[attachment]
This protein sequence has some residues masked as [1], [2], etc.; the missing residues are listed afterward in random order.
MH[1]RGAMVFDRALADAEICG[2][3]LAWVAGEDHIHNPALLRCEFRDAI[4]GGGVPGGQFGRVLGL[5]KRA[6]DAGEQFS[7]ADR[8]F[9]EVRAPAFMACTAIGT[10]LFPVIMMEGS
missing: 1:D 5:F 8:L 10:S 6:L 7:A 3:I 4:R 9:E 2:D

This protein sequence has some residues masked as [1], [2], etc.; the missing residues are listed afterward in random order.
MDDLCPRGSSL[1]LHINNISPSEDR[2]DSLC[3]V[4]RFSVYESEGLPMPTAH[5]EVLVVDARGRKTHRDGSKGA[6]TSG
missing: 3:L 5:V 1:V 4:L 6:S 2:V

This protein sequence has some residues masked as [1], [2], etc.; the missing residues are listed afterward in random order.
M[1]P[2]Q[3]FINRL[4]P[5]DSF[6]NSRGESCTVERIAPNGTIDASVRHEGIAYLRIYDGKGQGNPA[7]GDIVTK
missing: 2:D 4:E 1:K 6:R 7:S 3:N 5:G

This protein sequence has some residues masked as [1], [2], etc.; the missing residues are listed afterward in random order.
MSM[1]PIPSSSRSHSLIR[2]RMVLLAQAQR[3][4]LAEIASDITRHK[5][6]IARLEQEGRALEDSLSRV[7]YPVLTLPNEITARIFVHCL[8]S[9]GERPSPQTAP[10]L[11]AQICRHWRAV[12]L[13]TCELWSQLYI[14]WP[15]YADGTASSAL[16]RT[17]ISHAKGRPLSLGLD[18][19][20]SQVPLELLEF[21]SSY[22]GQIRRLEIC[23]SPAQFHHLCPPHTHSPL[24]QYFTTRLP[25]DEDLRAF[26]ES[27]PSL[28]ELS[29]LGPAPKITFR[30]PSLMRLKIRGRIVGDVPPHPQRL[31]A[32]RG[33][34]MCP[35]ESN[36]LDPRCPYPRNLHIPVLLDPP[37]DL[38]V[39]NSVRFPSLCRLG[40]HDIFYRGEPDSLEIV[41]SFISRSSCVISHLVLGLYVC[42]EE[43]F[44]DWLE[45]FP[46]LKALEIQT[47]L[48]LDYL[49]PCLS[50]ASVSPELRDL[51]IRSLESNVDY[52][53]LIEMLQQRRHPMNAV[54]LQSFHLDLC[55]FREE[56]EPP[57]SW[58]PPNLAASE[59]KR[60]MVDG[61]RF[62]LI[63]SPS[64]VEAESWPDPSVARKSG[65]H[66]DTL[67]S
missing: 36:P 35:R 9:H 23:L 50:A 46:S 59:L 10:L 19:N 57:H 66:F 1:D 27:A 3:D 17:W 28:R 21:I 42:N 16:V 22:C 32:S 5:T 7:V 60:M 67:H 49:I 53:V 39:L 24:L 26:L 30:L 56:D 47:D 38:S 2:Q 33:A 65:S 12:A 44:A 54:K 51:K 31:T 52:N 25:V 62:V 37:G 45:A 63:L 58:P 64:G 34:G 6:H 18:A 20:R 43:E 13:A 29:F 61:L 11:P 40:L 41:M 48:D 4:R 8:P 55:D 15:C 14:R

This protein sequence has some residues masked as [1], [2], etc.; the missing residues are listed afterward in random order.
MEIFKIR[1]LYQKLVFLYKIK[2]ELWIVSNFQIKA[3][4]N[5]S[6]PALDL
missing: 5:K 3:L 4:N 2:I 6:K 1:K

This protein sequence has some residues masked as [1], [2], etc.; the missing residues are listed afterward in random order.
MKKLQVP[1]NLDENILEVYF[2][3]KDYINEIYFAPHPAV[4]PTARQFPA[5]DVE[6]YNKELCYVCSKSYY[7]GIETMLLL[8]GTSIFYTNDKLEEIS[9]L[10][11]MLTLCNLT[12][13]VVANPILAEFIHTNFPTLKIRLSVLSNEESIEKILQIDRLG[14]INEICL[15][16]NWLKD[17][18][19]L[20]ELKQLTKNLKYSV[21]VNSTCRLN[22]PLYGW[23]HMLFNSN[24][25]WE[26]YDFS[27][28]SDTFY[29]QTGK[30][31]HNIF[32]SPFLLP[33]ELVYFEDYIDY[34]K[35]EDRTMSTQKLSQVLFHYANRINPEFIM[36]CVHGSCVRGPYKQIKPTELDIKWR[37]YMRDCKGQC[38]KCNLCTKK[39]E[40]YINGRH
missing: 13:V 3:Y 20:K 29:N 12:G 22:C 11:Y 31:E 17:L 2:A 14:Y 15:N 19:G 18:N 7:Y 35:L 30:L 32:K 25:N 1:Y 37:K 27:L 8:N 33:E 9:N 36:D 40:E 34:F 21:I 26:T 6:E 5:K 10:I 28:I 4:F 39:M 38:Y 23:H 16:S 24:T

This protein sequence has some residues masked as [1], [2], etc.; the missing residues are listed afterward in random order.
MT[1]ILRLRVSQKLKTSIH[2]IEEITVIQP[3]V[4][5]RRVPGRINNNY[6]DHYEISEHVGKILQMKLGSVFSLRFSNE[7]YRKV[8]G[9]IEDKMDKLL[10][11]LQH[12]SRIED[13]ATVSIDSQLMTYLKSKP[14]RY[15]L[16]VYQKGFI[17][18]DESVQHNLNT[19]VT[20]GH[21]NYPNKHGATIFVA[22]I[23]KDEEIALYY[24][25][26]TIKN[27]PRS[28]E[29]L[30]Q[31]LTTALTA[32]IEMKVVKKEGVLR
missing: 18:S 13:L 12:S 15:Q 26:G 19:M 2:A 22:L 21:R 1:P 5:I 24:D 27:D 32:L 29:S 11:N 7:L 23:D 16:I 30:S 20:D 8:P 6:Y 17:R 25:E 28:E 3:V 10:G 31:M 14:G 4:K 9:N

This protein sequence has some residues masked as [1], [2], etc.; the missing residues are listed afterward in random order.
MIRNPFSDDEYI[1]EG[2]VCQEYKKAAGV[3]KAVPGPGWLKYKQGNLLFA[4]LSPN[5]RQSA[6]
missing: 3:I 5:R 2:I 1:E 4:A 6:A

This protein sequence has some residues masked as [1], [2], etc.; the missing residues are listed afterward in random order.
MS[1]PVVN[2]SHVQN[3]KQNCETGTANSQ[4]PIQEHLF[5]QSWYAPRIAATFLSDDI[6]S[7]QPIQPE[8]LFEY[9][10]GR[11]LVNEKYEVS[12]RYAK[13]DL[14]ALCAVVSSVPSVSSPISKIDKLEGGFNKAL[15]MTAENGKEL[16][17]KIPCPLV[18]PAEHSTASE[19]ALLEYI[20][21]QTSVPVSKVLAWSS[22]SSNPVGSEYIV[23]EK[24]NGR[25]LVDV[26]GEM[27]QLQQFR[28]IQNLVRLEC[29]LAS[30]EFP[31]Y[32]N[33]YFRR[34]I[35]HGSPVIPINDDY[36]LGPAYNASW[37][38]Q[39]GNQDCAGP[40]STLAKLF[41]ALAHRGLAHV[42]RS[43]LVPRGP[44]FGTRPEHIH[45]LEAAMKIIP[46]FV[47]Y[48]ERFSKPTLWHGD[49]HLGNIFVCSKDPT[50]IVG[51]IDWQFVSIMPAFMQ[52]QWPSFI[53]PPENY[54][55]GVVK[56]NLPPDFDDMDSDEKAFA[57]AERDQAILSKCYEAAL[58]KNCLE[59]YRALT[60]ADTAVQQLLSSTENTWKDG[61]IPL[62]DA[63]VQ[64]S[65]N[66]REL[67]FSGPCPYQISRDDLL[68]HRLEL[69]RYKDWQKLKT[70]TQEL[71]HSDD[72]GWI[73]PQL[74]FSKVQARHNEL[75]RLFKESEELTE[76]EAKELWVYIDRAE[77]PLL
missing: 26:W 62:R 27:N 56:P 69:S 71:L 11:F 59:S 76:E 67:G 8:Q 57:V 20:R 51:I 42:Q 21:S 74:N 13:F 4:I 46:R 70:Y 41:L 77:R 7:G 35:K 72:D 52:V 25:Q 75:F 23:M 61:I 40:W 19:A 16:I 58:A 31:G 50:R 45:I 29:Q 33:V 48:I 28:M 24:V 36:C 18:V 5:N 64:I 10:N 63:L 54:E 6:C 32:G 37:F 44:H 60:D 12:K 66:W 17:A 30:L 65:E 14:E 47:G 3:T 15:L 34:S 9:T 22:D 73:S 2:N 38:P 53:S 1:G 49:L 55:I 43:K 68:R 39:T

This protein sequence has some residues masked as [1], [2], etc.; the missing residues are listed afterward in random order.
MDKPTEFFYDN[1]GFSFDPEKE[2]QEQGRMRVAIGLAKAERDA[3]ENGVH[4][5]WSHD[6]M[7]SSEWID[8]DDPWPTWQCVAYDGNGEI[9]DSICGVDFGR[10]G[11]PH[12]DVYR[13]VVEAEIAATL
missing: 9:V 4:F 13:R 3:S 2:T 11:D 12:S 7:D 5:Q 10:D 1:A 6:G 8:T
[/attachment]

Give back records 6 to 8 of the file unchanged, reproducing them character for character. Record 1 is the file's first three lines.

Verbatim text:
This protein sequence has some residues masked as [1], [2], etc.; the missing residues are listed afterward in random order.
MKKLQVP[1]NLDENILEVYF[2][3]KDYINEIYFAPHPAV[4]PTARQFPA[5]DVE[6]YNKELCYVCSKSYY[7]GIETMLLL[8]GTSIFYTNDKLEEIS[9]L[10][11]MLTLCNLT[12][13]VVANPILAEFIHTNFPTLKIRLSVLSNEESIEKILQIDRLG[14]INEICL[15][16]NWLKD[17][18][19]L[20]ELKQLTKNLKYSV[21]VNSTCRLN[22]PLYGW[23]HMLFNSN[24][25]WE[26]YDFS[27][28]SDTFY[29]QTGK[30][31]HNIF[32]SPFLLP[33]ELVYFEDYIDY[34]K[35]EDRTMSTQKLSQVLFHYANRINPEFIM[36]CVHGSCVRGPYKQIKPTELDIKWR[37]YMRDCKGQC[38]KCNLCTKK[39]E[40]YINGRH
missing: 13:V 3:Y 20:K 29:N 12:G 22:C 11:Y 31:E 17:L 2:A 14:Y 15:N 19:G 18:N 7:Y 35:L 30:L 32:K 25:N 1:Y 37:K 27:L 8:N 33:E 9:N 36:D 40:E 34:F 21:I 26:T 6:E 5:K 10:I 28:I 4:F 39:M 38:Y 23:H 16:S 24:T

This protein sequence has some residues masked as [1], [2], etc.; the missing residues are listed afterward in random order.
MT[1]ILRLRVSQKLKTSIH[2]IEEITVIQP[3]V[4][5]RRVPGRINNNY[6]DHYEISEHVGKILQMKLGSVFSLRFSNE[7]YRKV[8]G[9]IEDKMDKLL[10][11]LQH[12]SRIED[13]ATVSIDSQLMTYLKSKP[14]RY[15]L[16]VYQKGFI[17][18]DESVQHNLNT[19]VT[20]GH[21]NYPNKHGATIFVA[22]I[23]KDEEIALYY[24][25][26]TIKN[27]PRS[28]E[29]L[30]Q[31]LTTALTA[32]IEMKVVKKEGVLR
missing: 18:S 13:L 12:S 15:Q 26:G 19:M 2:A 22:L 21:R 1:P 5:I 24:D 27:D 32:L 29:S 11:N 7:L 23:D 16:I 30:S 20:D 8:P 6:Y 17:R 25:E 28:E 3:V 10:G 31:M 14:G 4:K 9:N

This protein sequence has some residues masked as [1], [2], etc.; the missing residues are listed afterward in random order.
MIRNPFSDDEYI[1]EG[2]VCQEYKKAAGV[3]KAVPGPGWLKYKQGNLLFA[4]LSPN[5]RQSA[6]
missing: 3:I 5:R 2:I 1:E 4:A 6:A